||Partnership Quality Improvement Officer, Oban High School
||Depute Head Teacher, Oban High School
||Depute Head Teacher, Oban High School
||Depute Head Teacher, Oban High School
||Principal Teacher, Science Faculty
||Vice Chair, Parent Council
||Parent Council representative
||Head Boy, Oban High School
||Clan Leader, Oban High School
||Clan Leader, Oban High School
||Head Teacher, Rockfield Primary School
||Head Teacher, Kinlochleven High School, Highland Council
Post Review Action
Since the Review, a new operational School Review Group has been established and has met on four occasions, including three twilight sessions and one In-Service day session. The purpose of this group in the first instance was to establish a dialogue with all teachers over the issue of basic learning and teaching practice that must be adhered to across all lessons for the purpose of consistency.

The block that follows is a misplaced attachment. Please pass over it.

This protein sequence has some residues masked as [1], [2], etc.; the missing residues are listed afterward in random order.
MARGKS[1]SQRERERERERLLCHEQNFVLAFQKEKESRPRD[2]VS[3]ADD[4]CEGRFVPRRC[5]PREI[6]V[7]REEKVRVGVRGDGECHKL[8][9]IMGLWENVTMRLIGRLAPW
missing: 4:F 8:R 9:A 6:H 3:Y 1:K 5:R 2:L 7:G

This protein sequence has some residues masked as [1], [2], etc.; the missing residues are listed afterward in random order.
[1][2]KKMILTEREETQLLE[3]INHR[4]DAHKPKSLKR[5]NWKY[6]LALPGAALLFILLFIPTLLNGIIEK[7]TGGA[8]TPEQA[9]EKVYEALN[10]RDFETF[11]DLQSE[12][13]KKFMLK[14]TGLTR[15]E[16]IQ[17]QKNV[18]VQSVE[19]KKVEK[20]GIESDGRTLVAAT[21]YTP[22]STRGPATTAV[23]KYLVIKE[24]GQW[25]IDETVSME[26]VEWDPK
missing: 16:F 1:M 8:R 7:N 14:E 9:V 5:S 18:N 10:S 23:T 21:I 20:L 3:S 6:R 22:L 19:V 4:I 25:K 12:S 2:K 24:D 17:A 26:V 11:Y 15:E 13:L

Additionally, Gerry Geoghegan, Educational Support Officer and behaviour specialist, was invited into school to work with nearly all the subject departments individually to explore classroom management and learning strategies that would be useful in dealing with low-level indiscipline, where appropriate. Also, a steering group consisting of volunteer parents has been set up to organise the P7-S1 transition parent workshops proposed at the parent consultation.
The School Review Team will continue to meet over the coming months to evaluate the progress being made in relation to the Headline areas for development arising from the School Review. This will include analysing the success of the “Basics” work currently under-taken; and using forthcoming In-Service days to take forward AiFL techniques in a consistent manner across all departments.
Glossary of Terms
The following educational terms have been used within this report. Detailed information explaining these can be found by visiting www.educationscotland.gov.uk
Curriculum for Excellence
Skills for Work
Assessment is For Learning (AiFL)